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Tuscany

Tuscany

Tuscany lies at the heart of Italy – both geographically and metaphorically. Not only is this the birthplace of the Italian Renaissance, it's also home to the simple, humble cuisine that has defined Italian food for generations. Get to know everything about this fascinating region and cook some of its most beloved recipes.

The rollings hills and romance of Tuscany appeals to so many – of all Italy’s twenty regions, it is Tuscany that creates the most enduring image of the country. We travel in our droves to take in the imperious architecture, see the world-famous art and slurp on bowls of hearty soup in between. For those of us who dream of a quiet life in the Mediterranean, it is often good-natured Tuscany that tempts us the most.

Renaissance hotspots like Florence, Siena, Pisa and Lucca entice thousands and thousands of tourists every year – the former of those is the Tuscan capital, home to some 380,000 inhabitants, as well as some of the greatest artwork and sculpture in the world. The historic centre of Florence has been a UNESCO World Heritage Site since 1982, and it’s no wonder – the cathedral square contains many protected landmarks with over thousands of years of history between them, including the towering Santa Maria del Fiore. A stone's throw away, the world-famous Uffizi Gallery contains a host of priceless Renaissance artworks, including two of the most important – The Birth of Venus and The Primavera by Botticelli. Everywhere you turn in Florence – and indeed, in Siena or any of the region’s other cities – you’re reminded of Tuscany’s historical significance, and how influential it has been on modern Italy.

Whether you’re walking the streets of Florence or hiking through Tuscany’s idyllic countryside, one thing you can expect is good food. Much like neighbouring Umbria, Campania and Emilia-Romagna, the climate in Tuscany makes it ideal for agriculture, and people here have farmed for at least 3,000 years – first the Etruscans, then the Romans, who built an empire on the back of wheat grown in Tuscan fields. A lot has changed since, but Tuscany remains the heart of Italian agriculture, producing outstanding cereal crops, fruit and vegetables, as well as some of the best pork and beef in the country, not to mention thousands of acres of vineyards, producing classic Italian wines like Chianti, Montepulciano and Brunello di Montalcino.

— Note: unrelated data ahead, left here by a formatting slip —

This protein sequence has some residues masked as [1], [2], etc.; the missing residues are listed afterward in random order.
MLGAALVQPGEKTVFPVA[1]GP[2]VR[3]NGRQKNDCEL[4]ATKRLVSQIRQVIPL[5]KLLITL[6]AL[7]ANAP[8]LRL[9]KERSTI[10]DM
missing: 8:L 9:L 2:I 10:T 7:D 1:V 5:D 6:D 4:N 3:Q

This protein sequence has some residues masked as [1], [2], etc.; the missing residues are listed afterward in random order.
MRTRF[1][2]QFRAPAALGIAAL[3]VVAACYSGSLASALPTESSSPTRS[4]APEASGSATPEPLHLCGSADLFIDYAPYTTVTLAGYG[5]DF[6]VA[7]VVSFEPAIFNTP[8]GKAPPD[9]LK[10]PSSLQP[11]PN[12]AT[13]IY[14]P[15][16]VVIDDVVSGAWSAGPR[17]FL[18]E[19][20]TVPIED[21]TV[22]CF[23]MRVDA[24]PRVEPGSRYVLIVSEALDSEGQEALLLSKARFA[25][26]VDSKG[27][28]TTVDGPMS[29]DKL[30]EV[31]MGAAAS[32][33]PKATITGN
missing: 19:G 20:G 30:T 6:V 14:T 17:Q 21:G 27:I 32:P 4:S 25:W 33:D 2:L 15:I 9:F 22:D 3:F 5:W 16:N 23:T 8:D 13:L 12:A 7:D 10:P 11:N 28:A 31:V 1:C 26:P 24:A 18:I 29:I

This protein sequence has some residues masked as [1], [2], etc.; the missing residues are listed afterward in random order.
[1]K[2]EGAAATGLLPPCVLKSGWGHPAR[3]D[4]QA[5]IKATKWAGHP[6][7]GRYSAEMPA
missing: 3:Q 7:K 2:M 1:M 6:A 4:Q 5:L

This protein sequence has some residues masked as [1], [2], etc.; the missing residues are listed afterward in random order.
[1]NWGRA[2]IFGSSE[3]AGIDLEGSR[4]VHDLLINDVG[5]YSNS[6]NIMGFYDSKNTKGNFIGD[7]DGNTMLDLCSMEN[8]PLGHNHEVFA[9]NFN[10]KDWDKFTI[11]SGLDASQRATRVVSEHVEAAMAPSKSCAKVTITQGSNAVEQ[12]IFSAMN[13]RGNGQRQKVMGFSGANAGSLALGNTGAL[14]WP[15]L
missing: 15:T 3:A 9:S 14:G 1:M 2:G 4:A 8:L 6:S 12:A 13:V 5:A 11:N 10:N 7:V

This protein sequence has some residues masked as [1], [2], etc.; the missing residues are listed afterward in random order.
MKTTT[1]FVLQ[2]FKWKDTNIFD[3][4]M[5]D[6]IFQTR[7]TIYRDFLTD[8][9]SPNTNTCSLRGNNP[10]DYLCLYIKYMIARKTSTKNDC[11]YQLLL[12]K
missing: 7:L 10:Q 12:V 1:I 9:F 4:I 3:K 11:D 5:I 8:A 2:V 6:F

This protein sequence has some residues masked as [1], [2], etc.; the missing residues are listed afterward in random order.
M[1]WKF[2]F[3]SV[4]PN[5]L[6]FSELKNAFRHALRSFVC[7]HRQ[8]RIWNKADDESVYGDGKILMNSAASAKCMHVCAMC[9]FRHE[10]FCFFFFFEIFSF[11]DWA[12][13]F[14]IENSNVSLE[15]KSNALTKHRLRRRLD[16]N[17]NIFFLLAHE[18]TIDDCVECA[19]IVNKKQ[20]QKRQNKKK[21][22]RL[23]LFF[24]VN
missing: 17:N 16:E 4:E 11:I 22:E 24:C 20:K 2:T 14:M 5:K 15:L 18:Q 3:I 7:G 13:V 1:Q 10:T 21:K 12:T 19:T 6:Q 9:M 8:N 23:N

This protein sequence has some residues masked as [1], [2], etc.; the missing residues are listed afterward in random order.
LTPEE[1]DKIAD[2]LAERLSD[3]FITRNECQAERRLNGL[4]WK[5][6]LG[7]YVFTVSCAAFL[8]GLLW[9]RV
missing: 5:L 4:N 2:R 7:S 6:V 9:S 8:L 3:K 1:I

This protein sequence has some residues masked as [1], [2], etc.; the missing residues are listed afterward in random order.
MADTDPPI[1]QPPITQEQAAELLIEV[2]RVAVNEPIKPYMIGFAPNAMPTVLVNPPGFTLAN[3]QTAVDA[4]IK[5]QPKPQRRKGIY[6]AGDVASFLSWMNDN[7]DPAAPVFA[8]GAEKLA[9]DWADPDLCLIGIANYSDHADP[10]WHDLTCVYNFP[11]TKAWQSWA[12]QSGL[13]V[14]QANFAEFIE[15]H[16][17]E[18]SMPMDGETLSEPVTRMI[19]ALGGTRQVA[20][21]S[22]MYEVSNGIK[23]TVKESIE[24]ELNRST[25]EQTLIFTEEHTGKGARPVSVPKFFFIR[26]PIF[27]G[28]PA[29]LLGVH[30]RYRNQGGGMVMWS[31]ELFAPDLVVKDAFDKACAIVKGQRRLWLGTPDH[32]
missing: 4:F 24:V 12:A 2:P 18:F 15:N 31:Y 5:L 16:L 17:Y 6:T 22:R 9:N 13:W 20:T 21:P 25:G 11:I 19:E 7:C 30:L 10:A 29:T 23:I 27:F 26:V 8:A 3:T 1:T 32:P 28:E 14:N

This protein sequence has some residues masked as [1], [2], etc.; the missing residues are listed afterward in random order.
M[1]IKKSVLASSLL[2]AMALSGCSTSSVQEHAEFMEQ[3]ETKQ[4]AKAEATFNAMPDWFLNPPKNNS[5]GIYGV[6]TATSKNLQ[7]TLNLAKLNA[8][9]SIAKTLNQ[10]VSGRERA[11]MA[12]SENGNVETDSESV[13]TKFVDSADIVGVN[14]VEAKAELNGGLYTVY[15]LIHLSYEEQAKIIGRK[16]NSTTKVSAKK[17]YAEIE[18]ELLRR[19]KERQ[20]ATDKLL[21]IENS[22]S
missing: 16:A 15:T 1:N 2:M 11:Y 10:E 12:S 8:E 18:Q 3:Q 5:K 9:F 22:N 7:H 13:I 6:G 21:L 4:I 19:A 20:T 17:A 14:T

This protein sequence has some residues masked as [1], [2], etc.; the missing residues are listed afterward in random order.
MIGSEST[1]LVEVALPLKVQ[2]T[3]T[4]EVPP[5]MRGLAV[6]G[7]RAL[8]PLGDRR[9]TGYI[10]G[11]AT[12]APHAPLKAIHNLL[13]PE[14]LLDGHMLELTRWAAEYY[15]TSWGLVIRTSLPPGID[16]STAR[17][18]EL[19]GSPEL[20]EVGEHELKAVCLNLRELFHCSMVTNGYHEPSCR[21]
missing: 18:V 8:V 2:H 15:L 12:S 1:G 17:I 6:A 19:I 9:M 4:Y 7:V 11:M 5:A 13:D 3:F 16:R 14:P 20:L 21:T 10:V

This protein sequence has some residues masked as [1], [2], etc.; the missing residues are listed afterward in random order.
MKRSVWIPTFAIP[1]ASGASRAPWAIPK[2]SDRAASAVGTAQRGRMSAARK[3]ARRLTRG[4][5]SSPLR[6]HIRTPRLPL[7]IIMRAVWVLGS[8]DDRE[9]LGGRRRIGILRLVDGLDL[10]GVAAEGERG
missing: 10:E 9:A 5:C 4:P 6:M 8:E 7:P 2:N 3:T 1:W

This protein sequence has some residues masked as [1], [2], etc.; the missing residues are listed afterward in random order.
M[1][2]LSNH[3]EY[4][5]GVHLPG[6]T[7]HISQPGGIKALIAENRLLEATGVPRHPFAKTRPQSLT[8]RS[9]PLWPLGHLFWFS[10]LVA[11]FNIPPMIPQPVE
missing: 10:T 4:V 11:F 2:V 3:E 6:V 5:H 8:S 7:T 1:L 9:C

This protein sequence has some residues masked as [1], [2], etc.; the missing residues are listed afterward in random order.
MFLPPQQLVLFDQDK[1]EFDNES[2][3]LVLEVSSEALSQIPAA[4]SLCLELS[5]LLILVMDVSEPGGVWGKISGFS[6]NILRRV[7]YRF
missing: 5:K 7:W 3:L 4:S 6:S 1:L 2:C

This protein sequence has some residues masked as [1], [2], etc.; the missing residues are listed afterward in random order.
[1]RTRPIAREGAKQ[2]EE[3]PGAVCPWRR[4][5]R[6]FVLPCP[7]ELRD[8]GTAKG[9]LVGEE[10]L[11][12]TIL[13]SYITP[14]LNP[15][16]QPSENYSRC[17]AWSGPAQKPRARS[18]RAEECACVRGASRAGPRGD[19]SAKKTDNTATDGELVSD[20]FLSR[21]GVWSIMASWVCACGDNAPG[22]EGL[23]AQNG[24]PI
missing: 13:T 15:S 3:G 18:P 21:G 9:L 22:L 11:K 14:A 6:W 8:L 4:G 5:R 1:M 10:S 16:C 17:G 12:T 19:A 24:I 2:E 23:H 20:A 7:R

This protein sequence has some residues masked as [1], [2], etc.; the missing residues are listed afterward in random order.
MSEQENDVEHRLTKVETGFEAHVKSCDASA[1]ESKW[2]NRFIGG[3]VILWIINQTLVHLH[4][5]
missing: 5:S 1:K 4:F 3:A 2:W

Tuscany is fortunate to have a long coastline, too – one that stretches far along the west coast of Italy, from Massa in the north to Orbetello in the south. Fishermen in harbour towns all along the coast return every day with huge hauls of seafood, including prized fish like John Dory, scorpionfish and monkfish, as well as crabs, clams, eels – almost anything you can imagine. This makes Tuscany a perfect destination for seafood fanatics as well.

Want to know more about this iconic part of Italy? Scroll down for a host of quintessential Tuscan recipes, city guides and more.

Tuscany: a complete foodie guide

Cured meats, hearty soups, delicious cheeses, knockout wines – find out more about the dishes and products that make up Tuscany's fantastic food scene and become an instant expert in the local cuisine.

Super soups

In love with lardo

There are cured meats aplenty on offer throughout Tuscany, but the one that's prized above all others is Lardo di Colonnata – cured back fat made in the Apuan Alps. We discover why this melt-in-the-mouth delicacy is worth a trip to Italy in itself.

Renaissance living

Rosticciana

These flavourful Tuscan pork ribs are the perfect accompaniment to a glass of white wine on a lazy summer afternoon.

Tuscan delights

Enter the dragon

Like the punchy fresh hit of tarragon? Then you'll love the intense Tuscan salsa di dragoncello – a sauce-dip hybrid that tastes great dolloped onto pretty much anything.

Pasta party

Florence's best gelaterias

Heading to the Tuscan city and looking for some authentic, artisanal gelato? Jennifer Cauli walks the streets of Florence to visit ten of its very best gelaterias.

Manna of life

The wines of Tuscany

Home to famous Italian wines like Chianti, Montepulciano and Brunello di Montalcino, Tuscany is one of Italy's most important wine regions. Here's everything you need to know.

Perfect partners

The chefs of Tuscany

Gaetano Trovato

Francesco Bracali

Igles Corelli

Marco Stabile